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Jase: On this episode of the Multiamory podcast, we're talking about the fundamentals of boundaries. Boundaries are one of the most powerful and important tools for having healthy relationships, but it's one that is often misunderstood and misused. In fact, I might say, it's actually the most commonly misunderstood concept that we talk about on this show.

What do you two think?

Emily: Yes, definitely. People conflate them as the same thing over and over again, like a boundary rule, an agreement. What are all these things? They mean the same thing when perhaps they actually don't.

Dedeker: Yes, I found myself explaining it again and again to clients and to listeners of the show and reiterating it. To be fair, earlier when we were prepping for this episode, I did do a little bit of googling to see what's kind of mainstream coverage of boundaries. A lot of the mainstream coverage of boundaries is also really confusing and kind of vague.

Emily: Surprise, surprise.

Dedeker: Yes, I think easily misconstrued as well. It's a little bit frustrating, but then at the same time I understand why the term boundary gets thrown out kind of willy-nilly about all kinds of things.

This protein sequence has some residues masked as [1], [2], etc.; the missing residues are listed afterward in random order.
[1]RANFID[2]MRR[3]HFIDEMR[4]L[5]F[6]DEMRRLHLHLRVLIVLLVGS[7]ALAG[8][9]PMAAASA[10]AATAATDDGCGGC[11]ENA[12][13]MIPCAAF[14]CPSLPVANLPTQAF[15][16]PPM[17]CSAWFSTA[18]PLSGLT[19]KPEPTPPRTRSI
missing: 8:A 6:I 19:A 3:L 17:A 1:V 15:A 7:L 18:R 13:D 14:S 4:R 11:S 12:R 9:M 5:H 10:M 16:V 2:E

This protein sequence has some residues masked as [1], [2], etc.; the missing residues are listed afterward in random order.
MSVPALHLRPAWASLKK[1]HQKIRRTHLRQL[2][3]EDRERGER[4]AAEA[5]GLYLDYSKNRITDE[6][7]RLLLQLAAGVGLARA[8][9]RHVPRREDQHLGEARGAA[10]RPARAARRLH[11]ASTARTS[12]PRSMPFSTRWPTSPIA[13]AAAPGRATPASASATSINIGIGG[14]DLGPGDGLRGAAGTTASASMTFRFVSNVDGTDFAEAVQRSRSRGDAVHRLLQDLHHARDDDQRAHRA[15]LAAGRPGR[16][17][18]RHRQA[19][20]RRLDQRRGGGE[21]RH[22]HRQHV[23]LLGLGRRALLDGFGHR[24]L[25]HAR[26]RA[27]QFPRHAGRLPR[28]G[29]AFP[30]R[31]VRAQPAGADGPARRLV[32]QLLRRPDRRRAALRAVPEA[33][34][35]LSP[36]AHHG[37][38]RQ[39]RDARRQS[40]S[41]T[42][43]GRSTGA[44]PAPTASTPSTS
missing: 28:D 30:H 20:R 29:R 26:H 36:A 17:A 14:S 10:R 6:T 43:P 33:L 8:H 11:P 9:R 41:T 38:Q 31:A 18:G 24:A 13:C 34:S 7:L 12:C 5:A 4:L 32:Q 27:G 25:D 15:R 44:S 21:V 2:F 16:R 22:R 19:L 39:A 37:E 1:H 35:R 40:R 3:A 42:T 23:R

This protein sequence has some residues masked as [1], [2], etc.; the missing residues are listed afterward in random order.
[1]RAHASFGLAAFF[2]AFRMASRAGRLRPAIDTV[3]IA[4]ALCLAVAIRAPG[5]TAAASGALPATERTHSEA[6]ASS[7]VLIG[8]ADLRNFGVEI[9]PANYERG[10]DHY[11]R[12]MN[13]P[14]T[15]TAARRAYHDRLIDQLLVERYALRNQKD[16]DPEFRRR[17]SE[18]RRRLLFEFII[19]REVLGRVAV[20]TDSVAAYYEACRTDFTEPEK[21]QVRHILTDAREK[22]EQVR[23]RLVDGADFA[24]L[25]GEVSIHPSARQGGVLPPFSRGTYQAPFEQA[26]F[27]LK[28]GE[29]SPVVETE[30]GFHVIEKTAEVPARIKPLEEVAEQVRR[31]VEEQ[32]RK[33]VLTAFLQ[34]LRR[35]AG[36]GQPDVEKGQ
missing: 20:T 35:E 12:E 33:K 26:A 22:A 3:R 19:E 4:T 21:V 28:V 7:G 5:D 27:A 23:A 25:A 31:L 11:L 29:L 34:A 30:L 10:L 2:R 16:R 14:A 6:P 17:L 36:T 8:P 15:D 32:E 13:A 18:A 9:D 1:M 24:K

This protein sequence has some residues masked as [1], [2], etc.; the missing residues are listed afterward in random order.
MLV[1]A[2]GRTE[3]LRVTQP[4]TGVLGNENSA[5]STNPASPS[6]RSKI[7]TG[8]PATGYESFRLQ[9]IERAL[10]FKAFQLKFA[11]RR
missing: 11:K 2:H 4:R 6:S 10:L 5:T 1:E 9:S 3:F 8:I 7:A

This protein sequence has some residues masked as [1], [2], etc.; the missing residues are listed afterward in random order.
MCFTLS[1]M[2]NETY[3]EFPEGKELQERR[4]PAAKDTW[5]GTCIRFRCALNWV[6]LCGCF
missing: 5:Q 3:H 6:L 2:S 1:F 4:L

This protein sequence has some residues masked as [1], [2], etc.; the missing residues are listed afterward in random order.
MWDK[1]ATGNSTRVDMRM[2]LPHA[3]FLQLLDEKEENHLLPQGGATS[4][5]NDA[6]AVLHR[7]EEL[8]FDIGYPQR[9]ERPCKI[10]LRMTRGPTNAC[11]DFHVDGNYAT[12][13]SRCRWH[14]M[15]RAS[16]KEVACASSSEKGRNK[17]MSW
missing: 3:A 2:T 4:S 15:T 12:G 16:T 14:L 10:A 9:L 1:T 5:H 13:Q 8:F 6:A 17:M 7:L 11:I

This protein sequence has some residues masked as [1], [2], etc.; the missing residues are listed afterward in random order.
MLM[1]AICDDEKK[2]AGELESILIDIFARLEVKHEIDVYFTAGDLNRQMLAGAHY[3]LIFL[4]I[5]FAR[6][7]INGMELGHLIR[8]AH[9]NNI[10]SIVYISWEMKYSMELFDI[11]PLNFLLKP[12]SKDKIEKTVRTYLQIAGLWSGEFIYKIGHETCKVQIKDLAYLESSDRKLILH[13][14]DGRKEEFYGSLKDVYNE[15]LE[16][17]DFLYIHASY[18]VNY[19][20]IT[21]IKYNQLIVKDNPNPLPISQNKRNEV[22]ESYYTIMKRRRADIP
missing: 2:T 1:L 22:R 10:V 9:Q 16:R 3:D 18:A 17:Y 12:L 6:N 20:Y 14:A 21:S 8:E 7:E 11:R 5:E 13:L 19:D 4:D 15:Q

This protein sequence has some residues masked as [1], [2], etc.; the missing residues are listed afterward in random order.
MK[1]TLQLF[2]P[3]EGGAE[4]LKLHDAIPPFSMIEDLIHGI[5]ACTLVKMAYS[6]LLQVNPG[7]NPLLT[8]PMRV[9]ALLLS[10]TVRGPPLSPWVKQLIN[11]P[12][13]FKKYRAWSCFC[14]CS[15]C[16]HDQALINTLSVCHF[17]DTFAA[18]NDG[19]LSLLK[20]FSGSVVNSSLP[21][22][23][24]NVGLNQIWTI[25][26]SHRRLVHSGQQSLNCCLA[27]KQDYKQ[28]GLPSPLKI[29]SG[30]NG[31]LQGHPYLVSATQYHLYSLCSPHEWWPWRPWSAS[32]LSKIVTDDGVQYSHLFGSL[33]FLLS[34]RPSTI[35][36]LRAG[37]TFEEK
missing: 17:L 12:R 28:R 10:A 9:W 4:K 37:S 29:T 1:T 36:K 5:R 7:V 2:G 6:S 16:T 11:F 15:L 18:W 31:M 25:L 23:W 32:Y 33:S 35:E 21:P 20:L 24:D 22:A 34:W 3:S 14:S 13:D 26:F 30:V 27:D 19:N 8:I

Jase: I feel it's almost like in a lot of cases people have started using it just as, this is the hot new word for rules, or this is the hot new word for relationship expectations or that it's, this is the word people are using now. Rather than realizing, no, it actually is a separate, distinct thing that as we'll talk about in this episode, it has pretty specific uses and pretty specific purposes that I think people don't always understand, which is why we want to do this.

Emily: You all said that the last time we talked about this it was Episode 67 or something or 68.

Jase: Sixty-something.

Dedeker: We've referenced boundaries many, many times throughout episodes, but the last time we actually focused on it was Episode 68, which was 200 years ago.

Emily: Yes, it was. I even kind of wanted a bit of a refresher because we were kind of all trying to stump each other and saying, "What about in this scenario?" "What about in that scenario?"

Dedeker: Yes.

Jase: Totally trying to come up with the simplest possible ways to explain it, and then it's going to be an hour-long episode. That's the simplest way to explain it. Trying to distill down some core principles. Yes, like Emily said, sort of testing each other to be like, does that still work in this situation? To see which guidelines are metaphors or rules held up to that testing.